understanding (Renshon & Renshon, 2008).

 

The
model assumes that the policy maker(s) must perceive the source of change
(domestic and international) which translates into their belief system and
bring about a change in those beliefs. Thus, a change in belief is plays an
essential role in public policy change.

 

 

 

 

Figure
1: The Casual Dynamics
of Foreign Policy Change

 

 

 

 

 

 

 

 

 

The
figure above illustrates the casual dynamics of foreign policy change
illustrating the various factors that influence those changes. The individual
is placed in the centre of the decision making dynamics, and all other things
revolves around him. The three steps: international and domestic factors,
individual decision-makers, and the decision making process is based in
Herman’s typology of foreign policy change. The typology is connected to two
feedback arrows, indicating that once a change has occurred, it might affect
international and domestic factors, and possibly contribute to a new round of
foreign policy change.

 

Herman
& Herman (2001) referred to the individual model as the ‘predominant
leader’ under the authoritative decision unit. The predominant leader succeeds
if there is only one constitutionally elected, or there is the existence of a
general law which commits the nation’s resources foreign policy making; if
there is a bureaucratic foreign policy system with the most powerful of all
decision making individuals at the helm of affair. A case study of the 1990
Swedish orientation on its membership of the then European Commission (now
European Union) empirically applied this model which positively proved the
assumptions of this model (Gustavsson, 1998).

A
study by Doeser (2011) also supported the assumptions of Gustavsson’s Model of
Policy Change. The study found how domestic politics can impact on changes in
foreign security policy of small states. The study showed that changes in two
particular domestic political factors, in terms of party opposition and public
opinion facilitated a change in foreign policy by creating opportunities for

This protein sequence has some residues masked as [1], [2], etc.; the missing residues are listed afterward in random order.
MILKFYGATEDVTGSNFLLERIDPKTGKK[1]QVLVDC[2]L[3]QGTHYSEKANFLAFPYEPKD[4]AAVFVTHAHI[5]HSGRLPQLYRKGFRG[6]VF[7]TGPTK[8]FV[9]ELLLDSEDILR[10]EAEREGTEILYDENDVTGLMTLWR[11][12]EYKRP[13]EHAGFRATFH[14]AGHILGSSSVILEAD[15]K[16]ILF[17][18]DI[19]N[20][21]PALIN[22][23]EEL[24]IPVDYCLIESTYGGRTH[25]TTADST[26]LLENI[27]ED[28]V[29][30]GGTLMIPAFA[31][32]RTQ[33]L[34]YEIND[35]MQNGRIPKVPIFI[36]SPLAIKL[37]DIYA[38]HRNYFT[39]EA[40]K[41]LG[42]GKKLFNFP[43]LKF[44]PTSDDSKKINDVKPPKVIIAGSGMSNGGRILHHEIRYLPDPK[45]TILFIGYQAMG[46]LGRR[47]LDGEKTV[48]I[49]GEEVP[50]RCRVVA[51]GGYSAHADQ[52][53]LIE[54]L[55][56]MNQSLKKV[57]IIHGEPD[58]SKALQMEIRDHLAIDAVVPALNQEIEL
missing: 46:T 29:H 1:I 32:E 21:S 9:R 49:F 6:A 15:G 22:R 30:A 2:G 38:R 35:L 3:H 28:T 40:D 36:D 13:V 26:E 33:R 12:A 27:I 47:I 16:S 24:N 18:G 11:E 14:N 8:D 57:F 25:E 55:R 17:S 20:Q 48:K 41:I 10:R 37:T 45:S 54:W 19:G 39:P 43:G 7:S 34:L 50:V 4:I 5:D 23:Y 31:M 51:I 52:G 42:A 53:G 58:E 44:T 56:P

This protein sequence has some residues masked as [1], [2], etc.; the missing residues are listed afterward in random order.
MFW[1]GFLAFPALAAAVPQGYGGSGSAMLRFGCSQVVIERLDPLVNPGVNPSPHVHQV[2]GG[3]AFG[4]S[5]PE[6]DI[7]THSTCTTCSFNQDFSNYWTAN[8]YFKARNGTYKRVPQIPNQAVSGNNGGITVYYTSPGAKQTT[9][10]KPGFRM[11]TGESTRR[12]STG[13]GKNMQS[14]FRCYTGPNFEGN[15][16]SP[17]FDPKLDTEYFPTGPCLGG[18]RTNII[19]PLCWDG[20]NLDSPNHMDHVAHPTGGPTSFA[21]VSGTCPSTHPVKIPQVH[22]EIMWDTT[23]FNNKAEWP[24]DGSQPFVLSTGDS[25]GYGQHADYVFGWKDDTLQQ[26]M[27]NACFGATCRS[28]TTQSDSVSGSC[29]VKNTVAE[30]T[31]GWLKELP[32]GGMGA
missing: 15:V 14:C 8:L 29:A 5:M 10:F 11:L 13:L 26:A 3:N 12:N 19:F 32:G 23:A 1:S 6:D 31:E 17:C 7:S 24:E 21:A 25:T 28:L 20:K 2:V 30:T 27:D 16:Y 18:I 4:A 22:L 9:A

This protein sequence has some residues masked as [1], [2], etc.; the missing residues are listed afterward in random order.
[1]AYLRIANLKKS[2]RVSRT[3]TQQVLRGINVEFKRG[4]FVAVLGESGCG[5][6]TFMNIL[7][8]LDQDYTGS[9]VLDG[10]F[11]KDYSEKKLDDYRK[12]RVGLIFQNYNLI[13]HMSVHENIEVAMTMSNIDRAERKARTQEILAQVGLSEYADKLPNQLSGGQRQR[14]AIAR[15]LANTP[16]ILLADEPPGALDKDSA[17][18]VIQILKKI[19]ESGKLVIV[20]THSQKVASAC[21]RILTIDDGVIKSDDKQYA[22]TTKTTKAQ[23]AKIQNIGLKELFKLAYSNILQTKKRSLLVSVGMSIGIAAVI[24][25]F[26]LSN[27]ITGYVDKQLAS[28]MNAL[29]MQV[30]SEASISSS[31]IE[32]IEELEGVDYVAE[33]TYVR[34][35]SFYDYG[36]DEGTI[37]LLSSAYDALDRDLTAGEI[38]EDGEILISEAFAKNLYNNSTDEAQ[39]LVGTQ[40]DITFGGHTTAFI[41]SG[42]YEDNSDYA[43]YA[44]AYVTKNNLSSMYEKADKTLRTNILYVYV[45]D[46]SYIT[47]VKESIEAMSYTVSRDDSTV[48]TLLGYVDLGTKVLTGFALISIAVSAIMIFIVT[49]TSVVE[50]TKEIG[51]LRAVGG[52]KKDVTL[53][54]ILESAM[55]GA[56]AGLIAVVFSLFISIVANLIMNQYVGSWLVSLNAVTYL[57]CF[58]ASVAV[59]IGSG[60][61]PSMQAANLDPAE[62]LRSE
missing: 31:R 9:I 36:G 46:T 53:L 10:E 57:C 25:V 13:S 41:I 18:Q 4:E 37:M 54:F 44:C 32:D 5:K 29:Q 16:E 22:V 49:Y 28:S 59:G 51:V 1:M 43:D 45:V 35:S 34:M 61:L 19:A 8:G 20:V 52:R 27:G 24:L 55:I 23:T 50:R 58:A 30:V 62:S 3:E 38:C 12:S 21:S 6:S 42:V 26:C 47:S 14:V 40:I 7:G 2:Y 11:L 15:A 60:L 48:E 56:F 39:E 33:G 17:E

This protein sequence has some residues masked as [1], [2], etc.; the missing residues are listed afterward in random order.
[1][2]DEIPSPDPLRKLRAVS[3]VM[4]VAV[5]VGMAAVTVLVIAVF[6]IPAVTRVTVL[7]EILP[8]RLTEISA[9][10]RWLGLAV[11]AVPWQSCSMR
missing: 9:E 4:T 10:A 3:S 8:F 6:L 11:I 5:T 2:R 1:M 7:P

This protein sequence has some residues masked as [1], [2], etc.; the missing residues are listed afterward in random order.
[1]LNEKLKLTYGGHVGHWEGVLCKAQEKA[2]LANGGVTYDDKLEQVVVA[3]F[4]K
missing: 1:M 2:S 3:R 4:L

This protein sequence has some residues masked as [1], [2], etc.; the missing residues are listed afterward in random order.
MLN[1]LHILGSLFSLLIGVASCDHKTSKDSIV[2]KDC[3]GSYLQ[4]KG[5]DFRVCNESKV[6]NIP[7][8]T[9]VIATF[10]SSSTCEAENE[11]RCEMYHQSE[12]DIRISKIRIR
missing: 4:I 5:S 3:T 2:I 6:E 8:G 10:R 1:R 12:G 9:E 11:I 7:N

the government to use foreign policy change as a strategy to increase its
political power on the domestic scene. The study also highlighted the role that
external forces played. When changing its foreign policy, the Danish government
sought to multiply payoffs in both international and domestic gains.

 

The
study suggested that the foreign policies of democratic states, like Ghana, are
exposed to major pressures from both the international and domestic fronts
which may influence the policy decisions taken by those in authority. Thus,
leaders of democratic states are more likely to pay attention to international
and domestic factors when making their foreign policies.

 

Gustavsson’s
model was however criticised by Maull (2013) who said that a shift or a change
in foreign policy could not be dependent only on interaction between domestic
and international factors with the leader being the only decision maker. He
emphasised that a change in foreign policy depends highly on the role that a
state plays in the international system. For instance, if Ghana, according UN
convention must accept refugees from countries where there is war, this event
would have a more powerful effect on the foreign policy direction of the
country rather than just what the leader feels is right. Also, the model does
not address whether foreign policy change, on the average, is more likely to
come in occasional, but substantial, shifts or in gradual modifications.

 

1.8       LITERATURE REVIEW

The
books and journals to be reviewed during the study include:

Macridis, RC (1992). Foreign Policy in World Politics (8th Edition) A Pearson
Education Company, Upper Saddle River, NJ 07458.

Clarke M & White B (1995). Understanding Foreign
Policy. Edward Elgar Publishing Ltd Great Yarmouth, Britain.

Gombe K. & Ajulu R (2002). Ashgate Publishing Company